Galba Galba (; born Servius Sulpicius Galba; 24 December 3 BC – 15 January AD 69) was a Roman emperor The Roman emperor was the ruler of the Roman Empire during the imperial period (starting in 27 BC). The emperors used a variety of different ...
. Due to the Belgic coalition's size and reputation for uncommon bravery, Caesar avoided meeting the combined forces of the tribes in battle. Instead, he used cavalry to skirmish with smaller contingents of tribesmen. Only when Caesar managed to isolate one of the tribes did he risk conventional battle. The tribes fell in a piecemeal fashion and Caesar claimed to offer lenient terms to the defeated, including Roman protection from the threat of surrounding tribes. Most tribes agreed to the conditions. A series of uprisings followed the 57 BC conquest. The largest revolt was led by the
Bellovaci A map of Gaul in the 1st century BC, showing the relative position of the Bellovaci tribe. The Bellovaci were a Belgic tribe dwelling in the modern Picardy Picardy (; Picard and french: Picardie, , ) is a historical territory and a former a ...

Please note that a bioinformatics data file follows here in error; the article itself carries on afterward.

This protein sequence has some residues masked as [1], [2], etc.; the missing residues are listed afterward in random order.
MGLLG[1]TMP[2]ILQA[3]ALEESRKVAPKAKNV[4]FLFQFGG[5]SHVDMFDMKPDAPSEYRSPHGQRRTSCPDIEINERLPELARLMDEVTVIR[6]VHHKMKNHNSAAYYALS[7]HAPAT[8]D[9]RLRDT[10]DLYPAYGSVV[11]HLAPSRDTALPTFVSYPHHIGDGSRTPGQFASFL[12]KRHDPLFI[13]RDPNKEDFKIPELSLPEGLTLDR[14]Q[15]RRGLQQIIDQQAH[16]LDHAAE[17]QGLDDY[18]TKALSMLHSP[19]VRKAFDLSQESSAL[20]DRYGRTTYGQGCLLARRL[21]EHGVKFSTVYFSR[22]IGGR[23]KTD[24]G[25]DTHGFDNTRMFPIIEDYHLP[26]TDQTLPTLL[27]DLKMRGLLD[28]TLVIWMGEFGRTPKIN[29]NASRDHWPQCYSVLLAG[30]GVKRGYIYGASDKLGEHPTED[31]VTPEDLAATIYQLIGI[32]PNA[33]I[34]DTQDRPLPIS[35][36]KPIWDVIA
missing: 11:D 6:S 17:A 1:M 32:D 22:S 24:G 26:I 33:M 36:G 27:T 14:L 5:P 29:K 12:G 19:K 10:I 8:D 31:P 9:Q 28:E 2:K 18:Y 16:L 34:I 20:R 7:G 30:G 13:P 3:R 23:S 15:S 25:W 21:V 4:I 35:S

in 52 BC, after the defeat of
Vercingetorix Vercingetorix (; – 46 BC) was a king and chieftain of the Arverni The Arverni (: ''Aruerni'') were a people dwelling in the modern region during the and the . They were one of the most powerful tribes of ancient , contesting primacy ove ...

Vercingetorix
. During this rebellion, it was the Belgae who avoided direct conflict. They harassed the Roman legions, led personally by Caesar, with cavalry detachments and archers. The rebellion was put down after a Bellovaci ambush of the Romans failed. The revolting party was slaughtered.


Formation under Augustus

Following a census of the region in 27 BC,
Augustus Caesar Augustus (23 September 63 BC19 August AD 14) was the first Roman emperor The Roman emperor was the ruler of the Roman Empire during the imperial period (starting in 27 BC). The emperors used a variety of different titles through ...

Augustus
ordered a restructuring of the provinces in Gaul. Therefore, in 22 BC,
Marcus Agrippa Marcus Vipsanius Agrippa (; 63 BC – 12 BC) was a Roman general, statesman, and architect who was a close friend, son-in-law, and lieutenant to the Roman emperor The Roman emperor was the ruler of the Roman Empire during the History of the ...